Spectacled Bear, Tremarctos ornatus

The spectacled bear or the Andean bear (Tremarctos ornatus) is native to South America. This bear is locally known as jukumari, ukuko, or ucumari and is the only remaining species of short-faced bear existing today, making it the sole member of the sub-family Tremarctinae. The range of the spectacled bear includes western Venezuela, eastern Panama, Peru, Colombia, Ecuador, northwestern Argentina, and western Bolivia. It is only found in the Andes Mountains, but it is thought to be an adaptable species because it is found in so many different habitats. These include cloud forests, scrub desert, high grasslands, and arid forests. It can be found at altitudes between 820 and 6,200 feet, although the latter is the typical lowest point for this species. In can sometimes be found above the snow line at 16,000 feet. The spectacled bear was named for the light fur that occurs on the chest, neck, and face, which resembles a pair of spectacles. Its other common name, the Andean bear, is derived from its location.

The spectacled bear can vary in size depending upon the sex, with males growing large than females. The average body length of both males and females can range between 47 and 79 inches, with males weighing up to 440 pounds and females weighing between 77 and 181 pounds. Its fur is usually black in color over most of its body, but may hold a brown or reddish tint. Although this species is named for the pale fur located on its face, chest, and neck, not all bears have the light fur, and the pattern can vary between individuals. The short face of this species is thought to be an adaptation to a carnivorous diet, although it does not consume large amounts of meat.

The spectacled bear is solitary in nature, although it is not territorial. Males hold a territory of 8.9 square miles during the rainy season, but during the dry season, this number increases to 10 square miles. Female’s home ranges are much smaller, reaching only 3.9 square miles in the rainy season and 2.7 square miles in the dry season.  It will avoid contact with humans and other bears as much as possible, often withdrawing into trees. It will build a platform in the treetops, using it for a resting spot and for protection. The breeding season of the spectacled bear occurs year-round, but peaks in the rainy season during the months of April to June.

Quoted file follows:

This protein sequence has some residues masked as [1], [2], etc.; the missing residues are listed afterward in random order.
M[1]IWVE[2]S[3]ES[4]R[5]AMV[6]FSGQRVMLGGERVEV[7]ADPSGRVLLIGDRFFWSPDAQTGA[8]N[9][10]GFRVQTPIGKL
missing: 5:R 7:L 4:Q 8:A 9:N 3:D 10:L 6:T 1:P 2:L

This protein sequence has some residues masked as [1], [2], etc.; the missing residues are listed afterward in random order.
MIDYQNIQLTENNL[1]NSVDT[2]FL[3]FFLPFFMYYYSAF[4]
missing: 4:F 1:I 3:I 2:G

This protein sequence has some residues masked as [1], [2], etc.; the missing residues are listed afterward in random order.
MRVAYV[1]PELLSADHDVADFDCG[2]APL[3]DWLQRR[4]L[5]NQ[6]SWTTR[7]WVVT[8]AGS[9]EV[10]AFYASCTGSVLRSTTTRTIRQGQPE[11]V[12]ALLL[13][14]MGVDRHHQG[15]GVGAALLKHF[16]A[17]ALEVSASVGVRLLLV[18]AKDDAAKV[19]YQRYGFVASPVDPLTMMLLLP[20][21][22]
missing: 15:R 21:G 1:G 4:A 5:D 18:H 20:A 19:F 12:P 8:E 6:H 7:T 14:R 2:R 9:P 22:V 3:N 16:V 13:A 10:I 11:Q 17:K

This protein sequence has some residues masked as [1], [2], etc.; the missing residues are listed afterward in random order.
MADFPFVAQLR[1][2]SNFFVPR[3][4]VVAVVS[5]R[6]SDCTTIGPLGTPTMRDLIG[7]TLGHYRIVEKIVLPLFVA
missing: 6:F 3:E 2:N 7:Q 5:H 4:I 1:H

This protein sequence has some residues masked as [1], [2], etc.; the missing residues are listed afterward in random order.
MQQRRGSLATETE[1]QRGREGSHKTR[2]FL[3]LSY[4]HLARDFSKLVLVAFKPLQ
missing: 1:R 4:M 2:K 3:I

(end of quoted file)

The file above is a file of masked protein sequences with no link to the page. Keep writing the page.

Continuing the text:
During this time, mating pairs will breed for one to two weeks. After a pregnancy period of up to eight months, a litter of one to three cubs is born between the months of December to February. This species does not give birth while hibernating, like other species, but it does give birth in dens and the mother waits until her cubs can see and walk before emerging with them. Cubs will typically remain with their mother for one year before leaving to find a home range of their own.

The diet of the spectacled bear consists of more plant materials than the diet of other bears, with five to seven percent of its food consisting of meat. It consumes plant material like palm nuts, cacti, orchid bulbs, fallen leaves, unopened palm leaves, and bamboo hearts. This species is known to peel back the first layer of bark on trees to get to the second layer, which is highly nutritious. Most of its food is difficult to digest, so most other creatures in its range do not consume the same materials. Other food it consumes includes cultivated honey, sugarcane, corn, and berries. When hunting animals, it chooses small prey like rodents, rabbits, birds, and carrion. Some ranchers believe that the spectacled bear feeds on live cattle, but it does not typically hunt large prey.

The spectacled bear is threatened by hunting, because many locals believe that the bear hunts livestock and is a pest to crop producers. The gall bladders of this species are used in traditional Chinese medicine practices. The major threat to this bear, however, is habitat loss. Because it is dependent upon trees for its habitat and food, deforestation is causing a decline in the bear’s population numbers. They are forced to eat crops, which causes them to be hunted, further decreasing their numbers. There are laws protecting the species from being hunted or killed, but they are not well enforced. The spectacled bear has appeared in media in the past. In Paddington Bear: The Early Years, a documentary film, Stephen Fry encounters a spectacled bear named Yogi. This bear was kept in a small cage, but was rescued by Fry and placed in a Macho Picchu enclosure.  This caused a second documentary, called Stephen Fry and the Spectacled Bears, and written account known as  Rescuing the Spectacled Bear: A Peruvian Diary. A  BBC documentary called “Spectacled Bears: Shadows of the Forest” was also produced, highlighting some of the research being done to save the species in Peru and Ecuador. The spectacled bear appears on the IUCN Red List with a conservation status of “Vulnerable.”

Image Caption: Tremarctos ornatus Spectacled Bear at the en:Houston Zoo. Credit: en:User:Cburnett/Wikipedia (CC BY-SA 3.0)